I work with education nonprofits who have great partnerships with their sponsors because of the relationships. These sponsors are very important for funding their student programs. These sponsors are bombarded with people asking for donations, but they’ve chosen specific education nonprofits whose missions they value. To add value to their sponsorships, or investments in the community, we’ve asked these questions and acted upon the information.
These are open-ended and best asked face-to-face or at least over the phone. When I conduct interviews I record our conversations, with their permission, and have listened several times over.
· What are the top 2 or 3 challenges you/your organization is facing?
· What happens if those are left unchecked?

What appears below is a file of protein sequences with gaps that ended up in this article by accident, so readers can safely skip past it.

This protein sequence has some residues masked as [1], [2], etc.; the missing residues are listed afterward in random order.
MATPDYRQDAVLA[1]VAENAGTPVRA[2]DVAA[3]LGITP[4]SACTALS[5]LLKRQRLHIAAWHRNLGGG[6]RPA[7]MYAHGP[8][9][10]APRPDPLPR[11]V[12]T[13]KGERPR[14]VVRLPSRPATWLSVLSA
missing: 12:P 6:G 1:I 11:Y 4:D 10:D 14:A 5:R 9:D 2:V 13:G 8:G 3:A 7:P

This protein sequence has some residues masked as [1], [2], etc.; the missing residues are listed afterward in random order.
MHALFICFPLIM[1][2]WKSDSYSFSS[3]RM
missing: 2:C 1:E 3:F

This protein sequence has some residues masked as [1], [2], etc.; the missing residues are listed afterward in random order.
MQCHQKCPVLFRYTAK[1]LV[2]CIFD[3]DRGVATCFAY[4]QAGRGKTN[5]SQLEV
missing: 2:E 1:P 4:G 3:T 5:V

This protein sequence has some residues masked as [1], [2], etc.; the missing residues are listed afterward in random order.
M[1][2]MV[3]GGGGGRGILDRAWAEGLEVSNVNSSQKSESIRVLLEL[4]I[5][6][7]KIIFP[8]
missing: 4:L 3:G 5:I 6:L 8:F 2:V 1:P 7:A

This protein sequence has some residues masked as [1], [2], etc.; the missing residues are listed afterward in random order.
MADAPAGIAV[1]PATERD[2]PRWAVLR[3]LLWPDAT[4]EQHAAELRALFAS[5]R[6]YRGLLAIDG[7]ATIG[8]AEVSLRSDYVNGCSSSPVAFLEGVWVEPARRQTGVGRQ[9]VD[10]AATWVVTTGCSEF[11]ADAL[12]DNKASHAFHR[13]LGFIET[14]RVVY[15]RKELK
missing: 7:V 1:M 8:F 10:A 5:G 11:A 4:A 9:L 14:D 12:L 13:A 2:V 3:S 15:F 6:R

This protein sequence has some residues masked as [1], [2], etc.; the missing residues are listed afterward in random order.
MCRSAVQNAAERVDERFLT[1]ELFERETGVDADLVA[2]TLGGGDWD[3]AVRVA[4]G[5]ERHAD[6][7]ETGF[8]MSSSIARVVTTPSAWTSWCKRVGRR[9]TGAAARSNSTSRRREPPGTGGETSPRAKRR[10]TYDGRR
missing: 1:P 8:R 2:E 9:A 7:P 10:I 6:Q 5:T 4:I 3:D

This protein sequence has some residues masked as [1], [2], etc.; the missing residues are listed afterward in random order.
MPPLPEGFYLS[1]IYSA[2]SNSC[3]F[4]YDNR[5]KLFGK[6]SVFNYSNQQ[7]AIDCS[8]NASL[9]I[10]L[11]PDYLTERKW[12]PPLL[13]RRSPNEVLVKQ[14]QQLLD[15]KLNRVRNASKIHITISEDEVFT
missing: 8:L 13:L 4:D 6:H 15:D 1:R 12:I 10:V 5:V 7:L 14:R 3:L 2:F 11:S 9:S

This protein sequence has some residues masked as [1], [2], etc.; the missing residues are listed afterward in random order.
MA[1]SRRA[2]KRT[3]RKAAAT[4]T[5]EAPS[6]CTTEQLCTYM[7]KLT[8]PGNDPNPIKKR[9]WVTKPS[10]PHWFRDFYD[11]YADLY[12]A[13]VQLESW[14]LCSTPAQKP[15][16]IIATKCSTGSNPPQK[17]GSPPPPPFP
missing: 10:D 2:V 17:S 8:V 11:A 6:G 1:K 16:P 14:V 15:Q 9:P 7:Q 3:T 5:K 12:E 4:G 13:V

· What are the top 2 or 3 goals/results you want [for your organization]?
· What happens if you don’t get those results?
Three Major Benefits to Asking These Questions
1. Hearing their answers in their own words helps us gain empathy for their pain. As an education nonprofit, you might, for example, learn that one of your sponsors spends an inordinate amount of time recruiting qualified employees. Future workforce is a major concern and your STEM programs are providing a valuable service to their organization in educating the future workforce. A potential outcome would be to provide more transparency of your programs to help the sponsor see their donation as an investment.
2. Empathy for our sponsors helps improve programs or design new ones, the first step in design thinking. Here’s a great introductory design thinking article from Stanford’s d.school.
3. We have a common language. In continuing the STEM program example, we might ask a sponsor if or how the program or idea will help with their future workforce. It also helps everyone remember the ultimate goal.